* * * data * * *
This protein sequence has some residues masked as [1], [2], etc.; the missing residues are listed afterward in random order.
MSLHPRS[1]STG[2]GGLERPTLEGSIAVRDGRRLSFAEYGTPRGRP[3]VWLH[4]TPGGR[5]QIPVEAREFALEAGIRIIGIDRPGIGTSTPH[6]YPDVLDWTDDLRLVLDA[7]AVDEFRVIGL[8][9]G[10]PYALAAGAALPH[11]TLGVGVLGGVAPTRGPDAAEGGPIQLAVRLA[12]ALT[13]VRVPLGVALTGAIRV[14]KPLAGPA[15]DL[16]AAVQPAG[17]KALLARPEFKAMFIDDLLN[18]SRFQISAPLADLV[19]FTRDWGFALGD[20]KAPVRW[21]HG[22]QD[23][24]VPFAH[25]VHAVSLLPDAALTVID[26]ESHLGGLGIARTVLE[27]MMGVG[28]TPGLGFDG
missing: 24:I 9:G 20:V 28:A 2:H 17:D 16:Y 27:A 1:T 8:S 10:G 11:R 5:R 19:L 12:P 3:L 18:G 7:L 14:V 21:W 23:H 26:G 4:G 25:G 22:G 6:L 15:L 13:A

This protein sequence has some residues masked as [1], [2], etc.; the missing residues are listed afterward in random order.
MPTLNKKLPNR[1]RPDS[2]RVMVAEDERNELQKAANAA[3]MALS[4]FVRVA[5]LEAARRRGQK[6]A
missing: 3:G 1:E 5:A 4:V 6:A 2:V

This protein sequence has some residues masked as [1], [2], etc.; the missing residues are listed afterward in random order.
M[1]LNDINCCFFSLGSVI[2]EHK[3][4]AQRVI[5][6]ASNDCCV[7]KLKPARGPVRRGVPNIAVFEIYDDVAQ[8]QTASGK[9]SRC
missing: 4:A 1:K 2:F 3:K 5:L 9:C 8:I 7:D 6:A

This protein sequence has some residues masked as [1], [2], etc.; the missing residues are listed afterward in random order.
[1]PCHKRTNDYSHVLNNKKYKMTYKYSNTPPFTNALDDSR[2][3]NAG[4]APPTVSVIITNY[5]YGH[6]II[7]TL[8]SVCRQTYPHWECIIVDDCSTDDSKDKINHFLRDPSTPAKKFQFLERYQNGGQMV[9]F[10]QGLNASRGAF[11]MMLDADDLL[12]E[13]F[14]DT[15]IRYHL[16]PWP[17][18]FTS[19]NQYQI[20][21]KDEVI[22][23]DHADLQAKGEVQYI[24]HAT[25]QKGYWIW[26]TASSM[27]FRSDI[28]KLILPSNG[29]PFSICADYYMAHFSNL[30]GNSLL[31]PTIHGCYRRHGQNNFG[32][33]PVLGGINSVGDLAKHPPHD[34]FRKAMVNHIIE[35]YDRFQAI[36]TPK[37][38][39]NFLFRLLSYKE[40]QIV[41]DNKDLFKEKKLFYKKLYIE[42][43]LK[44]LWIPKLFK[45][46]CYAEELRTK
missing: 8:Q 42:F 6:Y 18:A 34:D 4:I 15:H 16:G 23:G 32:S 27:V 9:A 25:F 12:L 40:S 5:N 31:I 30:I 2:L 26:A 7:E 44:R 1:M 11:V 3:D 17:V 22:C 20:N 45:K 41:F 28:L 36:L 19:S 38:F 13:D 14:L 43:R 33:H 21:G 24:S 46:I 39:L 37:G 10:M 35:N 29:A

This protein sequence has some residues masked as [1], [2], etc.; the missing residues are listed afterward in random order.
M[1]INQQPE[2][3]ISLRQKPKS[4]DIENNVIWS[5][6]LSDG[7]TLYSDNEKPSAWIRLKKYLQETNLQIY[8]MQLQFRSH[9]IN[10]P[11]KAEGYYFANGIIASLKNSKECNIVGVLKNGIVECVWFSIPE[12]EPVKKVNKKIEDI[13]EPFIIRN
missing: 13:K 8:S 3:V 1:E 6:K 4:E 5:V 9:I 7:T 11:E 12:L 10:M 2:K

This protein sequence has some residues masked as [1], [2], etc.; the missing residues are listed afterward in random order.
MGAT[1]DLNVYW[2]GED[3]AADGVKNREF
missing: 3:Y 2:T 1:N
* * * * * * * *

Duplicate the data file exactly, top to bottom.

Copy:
This protein sequence has some residues masked as [1], [2], etc.; the missing residues are listed afterward in random order.
MSLHPRS[1]STG[2]GGLERPTLEGSIAVRDGRRLSFAEYGTPRGRP[3]VWLH[4]TPGGR[5]QIPVEAREFALEAGIRIIGIDRPGIGTSTPH[6]YPDVLDWTDDLRLVLDA[7]AVDEFRVIGL[8][9]G[10]PYALAAGAALPH[11]TLGVGVLGGVAPTRGPDAAEGGPIQLAVRLA[12]ALT[13]VRVPLGVALTGAIRV[14]KPLAGPA[15]DL[16]AAVQPAG[17]KALLARPEFKAMFIDDLLN[18]SRFQISAPLADLV[19]FTRDWGFALGD[20]KAPVRW[21]HG[22]QD[23][24]VPFAH[25]VHAVSLLPDAALTVID[26]ESHLGGLGIARTVLE[27]MMGVG[28]TPGLGFDG
missing: 24:I 9:G 20:V 28:A 2:H 17:D 16:Y 27:A 1:T 8:S 10:G 11:R 5:R 19:L 12:P 3:L 18:G 7:L 14:V 21:W 23:H 26:G 4:G 25:G 22:G 6:L 15:L 13:A

This protein sequence has some residues masked as [1], [2], etc.; the missing residues are listed afterward in random order.
MPTLNKKLPNR[1]RPDS[2]RVMVAEDERNELQKAANAA[3]MALS[4]FVRVA[5]LEAARRRGQK[6]A
missing: 3:G 1:E 5:A 4:V 6:A 2:V

This protein sequence has some residues masked as [1], [2], etc.; the missing residues are listed afterward in random order.
M[1]LNDINCCFFSLGSVI[2]EHK[3][4]AQRVI[5][6]ASNDCCV[7]KLKPARGPVRRGVPNIAVFEIYDDVAQ[8]QTASGK[9]SRC
missing: 4:A 1:K 2:F 3:K 5:L 9:C 8:I 7:D 6:A

This protein sequence has some residues masked as [1], [2], etc.; the missing residues are listed afterward in random order.
[1]PCHKRTNDYSHVLNNKKYKMTYKYSNTPPFTNALDDSR[2][3]NAG[4]APPTVSVIITNY[5]YGH[6]II[7]TL[8]SVCRQTYPHWECIIVDDCSTDDSKDKINHFLRDPSTPAKKFQFLERYQNGGQMV[9]F[10]QGLNASRGAF[11]MMLDADDLL[12]E[13]F[14]DT[15]IRYHL[16]PWP[17][18]FTS[19]NQYQI[20][21]KDEVI[22][23]DHADLQAKGEVQYI[24]HAT[25]QKGYWIW[26]TASSM[27]FRSDI[28]KLILPSNG[29]PFSICADYYMAHFSNL[30]GNSLL[31]PTIHGCYRRHGQNNFG[32][33]PVLGGINSVGDLAKHPPHD[34]FRKAMVNHIIE[35]YDRFQAI[36]TPK[37][38][39]NFLFRLLSYKE[40]QIV[41]DNKDLFKEKKLFYKKLYIE[42][43]LK[44]LWIPKLFK[45][46]CYAEELRTK
missing: 8:Q 42:F 6:Y 18:A 34:D 4:I 15:H 16:G 23:G 32:S 27:V 9:A 25:F 12:L 40:S 5:N 31:I 30:I 2:L 26:A 7:E 44:R 1:M 11:V 3:D 17:V 22:C 20:N 45:K 41:F 28:L 36:L 19:S 38:F 13:D 14:L 43:R 33:H 21:G 24:S 46:I 39:L 37:G 10:M 35:N 29:A

This protein sequence has some residues masked as [1], [2], etc.; the missing residues are listed afterward in random order.
M[1]INQQPE[2][3]ISLRQKPKS[4]DIENNVIWS[5][6]LSDG[7]TLYSDNEKPSAWIRLKKYLQETNLQIY[8]MQLQFRSH[9]IN[10]P[11]KAEGYYFANGIIASLKNSKECNIVGVLKNGIVECVWFSIPE[12]EPVKKVNKKIEDI[13]EPFIIRN
missing: 13:K 8:S 3:V 1:E 6:K 4:E 5:V 9:I 7:T 11:E 12:L 10:M 2:K

This protein sequence has some residues masked as [1], [2], etc.; the missing residues are listed afterward in random order.
MGAT[1]DLNVYW[2]GED[3]AADGVKNREF
missing: 3:Y 2:T 1:N